Our study consisted of three phases: First, data from a large number of food and beverage purchase receipts were obtained through a traditional in-laboratory, manual data extraction method and were confirmed for accuracy to serve as the gold standard; second, an MTurk project was set up and a group of turkers were recruited to extract some prespecified required data from a representative sample of the receipts; and third, the data processed through MTurk were compared with the gold standard and evaluated for reliability and validity. Details of each step are described in the following sections.

Step 1: Data Collection and Manual Data Extraction

Between August 2013 and May 2014, receipts were collected from consumer purchases at 60 different locations of five fast-food restaurant chains in New Jersey and New York City, USA: Burger King, KFC, McDonald’s, Subway, and Wendy’s. Data collectors stood outside of the restaurants and asked entering customers to save their receipts; upon leaving, they were asked to hand over their receipt and identify which items on the receipt they purchased for their own consumption. Altogether, three rounds of data collection were conducted within the project period, and a total of 12,165 receipts were collected. Detailed data collection procedure, the number of locations surveyed, and receipts collected by location and restaurant chain have been described previously [21].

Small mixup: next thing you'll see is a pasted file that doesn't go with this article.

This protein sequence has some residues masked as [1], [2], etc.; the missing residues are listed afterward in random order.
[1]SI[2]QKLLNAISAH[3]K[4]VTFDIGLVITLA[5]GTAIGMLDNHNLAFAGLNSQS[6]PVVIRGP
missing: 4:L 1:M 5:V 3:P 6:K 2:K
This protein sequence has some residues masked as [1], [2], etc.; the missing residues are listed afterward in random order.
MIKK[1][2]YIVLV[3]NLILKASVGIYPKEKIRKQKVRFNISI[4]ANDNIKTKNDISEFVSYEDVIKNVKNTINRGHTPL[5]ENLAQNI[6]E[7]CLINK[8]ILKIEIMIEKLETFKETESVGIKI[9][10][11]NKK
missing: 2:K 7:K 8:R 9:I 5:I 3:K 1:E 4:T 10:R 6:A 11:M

After each round of receipt collection, research assistants pasted receipts on single printer paper sheets next to each other—about 4-6 per page—and scanned them into a database (see Figure 1). Unusual receipts were flagged and reported in the database; for example, those where details of exactly what was purchased by the customers were missing (ie, the receipt was not clearly marked, the ink rubbed off, or the receipt was not itemized).

Figure 1. Sample food purchase receipts.
View this figure

Following that, the data containing the receipt identifier, restaurant name, food items purchased, purchase date, total price, etc, were extracted from individual receipts; manually entered into an MS Access database by a research assistant; and checked for accuracy by a second research assistant 1-10 months following the initial data entry. The receipt data obtained through such a traditional in-laboratory manual data extraction method served as the gold standard in this study.

Step 2: Setting Up the Amazon Mechanical Turk Task and Crowdsourcing Workflow

To assess the feasibility of MTurk as an alternative tool for processing receipt data, some of the data extracted manually above was recollected using crowdsourcing via MTurk.

Specifically, two separate tasks were set up on MTurk. The first was an expert task, in which turkers were asked to crop one receipt per page at a time from the original pages with 4-6 receipts per page. An expert task in MTurk means that requesters trust one turker to do the assignment, rather than having multiple turkers do it and agree on an answer; such tasks are usually simple and do not involve extensive human reasoning and interpretation. First, scanned PDF documents (8.5 x 11 inches) with multiple receipts in different orientations on each page were uploaded onto MTurk. Following that, the MTurk Expert HIT was launched and turkers were recruited to crop each individual receipt using a crop tool and orient the receipts in a readable fashion. An instructional video was included to guide turkers in using the software correctly. This task was completed preceding this study for all receipts (N=12,165), with one receipt on one page.